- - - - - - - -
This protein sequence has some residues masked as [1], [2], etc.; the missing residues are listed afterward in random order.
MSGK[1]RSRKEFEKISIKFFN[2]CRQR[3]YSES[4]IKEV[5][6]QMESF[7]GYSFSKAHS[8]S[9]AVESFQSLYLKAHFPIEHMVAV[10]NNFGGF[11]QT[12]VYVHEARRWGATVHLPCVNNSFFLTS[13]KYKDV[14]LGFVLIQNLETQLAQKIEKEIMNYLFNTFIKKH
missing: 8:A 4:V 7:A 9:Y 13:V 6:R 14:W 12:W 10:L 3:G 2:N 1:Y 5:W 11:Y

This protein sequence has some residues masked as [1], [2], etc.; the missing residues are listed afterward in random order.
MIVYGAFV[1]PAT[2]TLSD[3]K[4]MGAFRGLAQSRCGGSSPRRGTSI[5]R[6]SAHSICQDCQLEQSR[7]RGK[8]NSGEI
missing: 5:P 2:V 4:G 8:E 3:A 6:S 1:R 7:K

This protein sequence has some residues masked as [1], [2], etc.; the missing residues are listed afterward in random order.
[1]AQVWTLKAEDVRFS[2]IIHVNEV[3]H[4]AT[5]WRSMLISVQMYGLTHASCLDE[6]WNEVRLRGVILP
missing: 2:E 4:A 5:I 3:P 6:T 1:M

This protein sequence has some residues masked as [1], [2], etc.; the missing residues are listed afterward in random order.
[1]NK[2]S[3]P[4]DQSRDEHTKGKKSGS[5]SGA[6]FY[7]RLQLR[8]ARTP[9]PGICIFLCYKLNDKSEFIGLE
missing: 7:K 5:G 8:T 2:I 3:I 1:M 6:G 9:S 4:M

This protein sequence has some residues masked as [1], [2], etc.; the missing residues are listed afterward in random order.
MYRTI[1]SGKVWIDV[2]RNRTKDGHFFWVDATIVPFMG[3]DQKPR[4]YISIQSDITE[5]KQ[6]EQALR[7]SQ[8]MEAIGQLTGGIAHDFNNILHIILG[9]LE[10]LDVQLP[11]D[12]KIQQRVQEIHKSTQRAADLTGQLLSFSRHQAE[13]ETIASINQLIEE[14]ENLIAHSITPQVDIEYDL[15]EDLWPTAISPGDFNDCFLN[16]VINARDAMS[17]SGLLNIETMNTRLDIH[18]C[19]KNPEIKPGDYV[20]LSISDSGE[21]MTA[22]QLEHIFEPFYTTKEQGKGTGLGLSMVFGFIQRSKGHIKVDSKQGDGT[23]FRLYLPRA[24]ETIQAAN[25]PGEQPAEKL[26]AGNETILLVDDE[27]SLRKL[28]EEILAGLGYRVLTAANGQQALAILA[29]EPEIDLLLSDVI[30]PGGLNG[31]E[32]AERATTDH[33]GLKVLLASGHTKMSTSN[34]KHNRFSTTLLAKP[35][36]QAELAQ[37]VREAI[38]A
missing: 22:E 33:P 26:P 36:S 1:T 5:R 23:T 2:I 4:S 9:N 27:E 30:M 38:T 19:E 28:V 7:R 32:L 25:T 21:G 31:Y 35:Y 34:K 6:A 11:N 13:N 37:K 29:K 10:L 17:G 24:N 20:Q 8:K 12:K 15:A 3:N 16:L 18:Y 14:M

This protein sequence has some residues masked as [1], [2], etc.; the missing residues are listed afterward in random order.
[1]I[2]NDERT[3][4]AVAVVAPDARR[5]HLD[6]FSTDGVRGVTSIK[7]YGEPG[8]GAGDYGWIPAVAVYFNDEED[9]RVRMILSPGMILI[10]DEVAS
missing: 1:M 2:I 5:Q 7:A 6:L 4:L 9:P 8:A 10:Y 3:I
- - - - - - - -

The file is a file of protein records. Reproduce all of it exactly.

This protein sequence has some residues masked as [1], [2], etc.; the missing residues are listed afterward in random order.
MSGK[1]RSRKEFEKISIKFFN[2]CRQR[3]YSES[4]IKEV[5][6]QMESF[7]GYSFSKAHS[8]S[9]AVESFQSLYLKAHFPIEHMVAV[10]NNFGGF[11]QT[12]VYVHEARRWGATVHLPCVNNSFFLTS[13]KYKDV[14]LGFVLIQNLETQLAQKIEKEIMNYLFNTFIKKH
missing: 8:A 4:V 7:A 9:Y 13:V 6:R 14:W 12:W 10:L 3:G 2:N 1:Y 5:W 11:Y

This protein sequence has some residues masked as [1], [2], etc.; the missing residues are listed afterward in random order.
MIVYGAFV[1]PAT[2]TLSD[3]K[4]MGAFRGLAQSRCGGSSPRRGTSI[5]R[6]SAHSICQDCQLEQSR[7]RGK[8]NSGEI
missing: 5:P 2:V 4:G 8:E 3:A 6:S 1:R 7:K

This protein sequence has some residues masked as [1], [2], etc.; the missing residues are listed afterward in random order.
[1]AQVWTLKAEDVRFS[2]IIHVNEV[3]H[4]AT[5]WRSMLISVQMYGLTHASCLDE[6]WNEVRLRGVILP
missing: 2:E 4:A 5:I 3:P 6:T 1:M

This protein sequence has some residues masked as [1], [2], etc.; the missing residues are listed afterward in random order.
[1]NK[2]S[3]P[4]DQSRDEHTKGKKSGS[5]SGA[6]FY[7]RLQLR[8]ARTP[9]PGICIFLCYKLNDKSEFIGLE
missing: 7:K 5:G 8:T 2:I 3:I 1:M 6:G 9:S 4:M

This protein sequence has some residues masked as [1], [2], etc.; the missing residues are listed afterward in random order.
MYRTI[1]SGKVWIDV[2]RNRTKDGHFFWVDATIVPFMG[3]DQKPR[4]YISIQSDITE[5]KQ[6]EQALR[7]SQ[8]MEAIGQLTGGIAHDFNNILHIILG[9]LE[10]LDVQLP[11]D[12]KIQQRVQEIHKSTQRAADLTGQLLSFSRHQAE[13]ETIASINQLIEE[14]ENLIAHSITPQVDIEYDL[15]EDLWPTAISPGDFNDCFLN[16]VINARDAMS[17]SGLLNIETMNTRLDIH[18]C[19]KNPEIKPGDYV[20]LSISDSGE[21]MTA[22]QLEHIFEPFYTTKEQGKGTGLGLSMVFGFIQRSKGHIKVDSKQGDGT[23]FRLYLPRA[24]ETIQAAN[25]PGEQPAEKL[26]AGNETILLVDDE[27]SLRKL[28]EEILAGLGYRVLTAANGQQALAILA[29]EPEIDLLLSDVI[30]PGGLNG[31]E[32]AERATTDH[33]GLKVLLASGHTKMSTSN[34]KHNRFSTTLLAKP[35][36]QAELAQ[37]VREAI[38]A
missing: 22:E 33:P 26:P 36:S 1:T 5:R 23:T 2:I 4:S 9:N 27:E 30:M 38:T 19:E 28:V 7:R 32:L 25:T 21:G 31:Y 35:Y 34:K 6:A 11:N 13:N 37:K 29:K 10:L 17:G 24:N 20:Q 8:K 12:K 15:A 3:N 16:L 18:Y 14:M

This protein sequence has some residues masked as [1], [2], etc.; the missing residues are listed afterward in random order.
[1]I[2]NDERT[3][4]AVAVVAPDARR[5]HLD[6]FSTDGVRGVTSIK[7]YGEPG[8]GAGDYGWIPAVAVYFNDEED[9]RVRMILSPGMILI[10]DEVAS
missing: 1:M 2:I 5:Q 7:A 6:L 4:L 9:P 8:A 10:Y 3:I